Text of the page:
August 12, 2008


Dionysus and friends, courtesy of wikipedia.

The series on the Odyssey continues, although you'll also find links and comments about current events. If you like an occasional ancient Greek fix, please click on earlier posts. The series started Aug. 4.

As noted yesterday, the Greek gods who were such major characters in the Iliad and the Odyssey were a lot different from what we're used to these days.

Here's a striking contrast. In a monotheistic framework, it is idolatrous and impious to worship more than one god. In the Greek religious system, it would be just as impious to worship only one at the expense of the whole. That was one theme in the Greek tragedy Hippolytus by Euripides, in which the title character worshiped only Artemis the hunter goddess and neglected the love goddess Aphrodite to his own destruction. Like the letters of the alphabet or chess pieces or a deck of cards, the gods only made sense as part of a system.

Greek religion had no creeds or scriptures and didn't place an emphasis on personal piety or beliefs. Nor did it have as elaborate a system of priests and religious officials as many other societies.

The Greek gods weren't all that interested in micromanaging human morality either, although they did have some standards. Zeus, for instance, was the patron of oaths and the laws of hospitality which protected guests and hosts. Hera was the goddess of marriage (not entirely successfully). The gods tended to punish human excess and arrogance to protect the rights of supplicants and sanctuary.

If they didn't crave personal piety, they wanted respect. In a way, the gods couldn't exist without people to worship them and they enjoyed the aroma of sacrifices.

Aside from that, they didn't care too much about people. Some had their favorites, such as Odysseus' patron Athena, but in general they probably cared less for people than some people care for their pets.

On the positive side, it probably would occur to the Olympians to punish the majority of mankind in eternal fire, although they did reserve special punishments for people who personally ticked them off.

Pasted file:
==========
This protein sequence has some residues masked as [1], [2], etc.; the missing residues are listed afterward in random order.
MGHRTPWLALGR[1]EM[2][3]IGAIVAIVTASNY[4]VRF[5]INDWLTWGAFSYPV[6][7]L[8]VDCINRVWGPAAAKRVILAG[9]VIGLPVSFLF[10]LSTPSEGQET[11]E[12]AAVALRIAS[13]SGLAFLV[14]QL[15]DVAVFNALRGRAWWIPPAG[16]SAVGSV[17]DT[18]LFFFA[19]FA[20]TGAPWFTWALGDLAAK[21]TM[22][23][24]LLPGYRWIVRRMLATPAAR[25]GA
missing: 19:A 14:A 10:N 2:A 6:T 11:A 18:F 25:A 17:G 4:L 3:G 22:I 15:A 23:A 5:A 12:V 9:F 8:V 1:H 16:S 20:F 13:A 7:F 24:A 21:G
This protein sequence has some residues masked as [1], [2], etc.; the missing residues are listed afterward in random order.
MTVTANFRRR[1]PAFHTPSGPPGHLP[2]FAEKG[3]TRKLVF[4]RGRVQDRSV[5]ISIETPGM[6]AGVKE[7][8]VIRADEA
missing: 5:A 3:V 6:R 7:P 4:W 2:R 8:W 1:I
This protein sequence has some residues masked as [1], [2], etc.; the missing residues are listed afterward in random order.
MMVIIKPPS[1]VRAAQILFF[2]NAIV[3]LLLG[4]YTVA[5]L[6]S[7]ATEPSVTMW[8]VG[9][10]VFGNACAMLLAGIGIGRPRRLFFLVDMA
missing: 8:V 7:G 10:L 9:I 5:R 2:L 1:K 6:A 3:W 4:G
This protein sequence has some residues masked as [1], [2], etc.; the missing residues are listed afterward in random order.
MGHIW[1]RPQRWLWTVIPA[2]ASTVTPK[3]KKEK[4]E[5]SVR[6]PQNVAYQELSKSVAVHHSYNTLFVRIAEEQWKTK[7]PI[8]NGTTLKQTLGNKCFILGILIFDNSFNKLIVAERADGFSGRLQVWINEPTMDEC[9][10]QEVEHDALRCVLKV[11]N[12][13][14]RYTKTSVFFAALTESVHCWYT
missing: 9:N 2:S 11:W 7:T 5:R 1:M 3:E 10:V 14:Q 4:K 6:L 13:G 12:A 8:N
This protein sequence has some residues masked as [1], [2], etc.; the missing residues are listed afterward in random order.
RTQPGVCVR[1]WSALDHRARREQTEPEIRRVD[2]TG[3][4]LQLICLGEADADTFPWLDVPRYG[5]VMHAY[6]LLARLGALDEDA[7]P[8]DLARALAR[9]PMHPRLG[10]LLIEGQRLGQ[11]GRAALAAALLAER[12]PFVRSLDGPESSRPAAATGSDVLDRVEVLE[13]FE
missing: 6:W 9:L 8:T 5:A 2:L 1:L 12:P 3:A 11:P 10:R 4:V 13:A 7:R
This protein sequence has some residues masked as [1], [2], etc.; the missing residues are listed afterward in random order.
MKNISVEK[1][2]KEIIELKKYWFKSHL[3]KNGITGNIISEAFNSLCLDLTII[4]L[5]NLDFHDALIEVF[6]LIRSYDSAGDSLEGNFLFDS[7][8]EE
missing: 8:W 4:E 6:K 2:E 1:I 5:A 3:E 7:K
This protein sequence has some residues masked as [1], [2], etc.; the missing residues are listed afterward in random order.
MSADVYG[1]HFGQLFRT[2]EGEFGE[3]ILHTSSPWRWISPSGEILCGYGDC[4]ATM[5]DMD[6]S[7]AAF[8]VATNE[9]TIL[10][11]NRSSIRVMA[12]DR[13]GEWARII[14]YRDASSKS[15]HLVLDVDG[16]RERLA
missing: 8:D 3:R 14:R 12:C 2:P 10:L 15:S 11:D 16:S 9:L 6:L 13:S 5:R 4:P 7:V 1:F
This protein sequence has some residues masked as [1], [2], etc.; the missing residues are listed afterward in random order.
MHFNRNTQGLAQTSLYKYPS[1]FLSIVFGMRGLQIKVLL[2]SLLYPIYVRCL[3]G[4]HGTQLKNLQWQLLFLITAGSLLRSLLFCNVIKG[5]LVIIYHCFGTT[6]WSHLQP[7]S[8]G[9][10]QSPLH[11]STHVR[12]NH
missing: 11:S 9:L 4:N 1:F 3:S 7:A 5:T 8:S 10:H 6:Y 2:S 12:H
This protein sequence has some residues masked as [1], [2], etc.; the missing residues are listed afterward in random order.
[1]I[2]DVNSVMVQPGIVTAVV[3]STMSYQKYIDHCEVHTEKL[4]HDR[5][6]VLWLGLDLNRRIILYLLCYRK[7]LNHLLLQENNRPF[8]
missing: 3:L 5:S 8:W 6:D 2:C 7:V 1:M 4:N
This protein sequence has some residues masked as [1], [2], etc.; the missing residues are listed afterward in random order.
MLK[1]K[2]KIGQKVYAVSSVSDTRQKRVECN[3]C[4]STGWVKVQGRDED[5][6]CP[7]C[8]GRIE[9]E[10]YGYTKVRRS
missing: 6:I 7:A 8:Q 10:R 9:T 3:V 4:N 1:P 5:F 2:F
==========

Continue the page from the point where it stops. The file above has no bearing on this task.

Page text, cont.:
Next time: the lineup.

THE GOOD SAMARITAN should be welcomed back to the public sphere like the Prodigal Son, as this piece argues.

TIMETABLE? McClatchy reports that the US and Iraq are approaching an agreement on the withdrawal of US troops.

LEAVING WAR TO THE PRIVATE SECTOR. The US has spent $100 billion on private contractors in Iraq since the 2003 invasion.

CREDIT CARD DEBT is a serious issue for college students. In one survey, typical respondents will graduate with more than $2,600 of it. That's not counting student loans.

BIG BOXES GO SOLAR. A number of retail giants are installing solar panels on their roofs to capture energy.

ALMOST UFO HEAVEN. El Cabrero's beloved state of West Virginia has yet another distinction, as the Beckley Register Herald suggest:

West Virginia prides itself as a land of majestic mountains, sparkling streams, coal to feed hungry power plants, a unique place in American history and a fiercely independent people accustomed to overcoming hard times with a resiliency unrivaled by anyone else.

Now add another chapter to the 35th state’s storied history — more documented UFO activity than any other place in America.

Even eclipsing Roswell.


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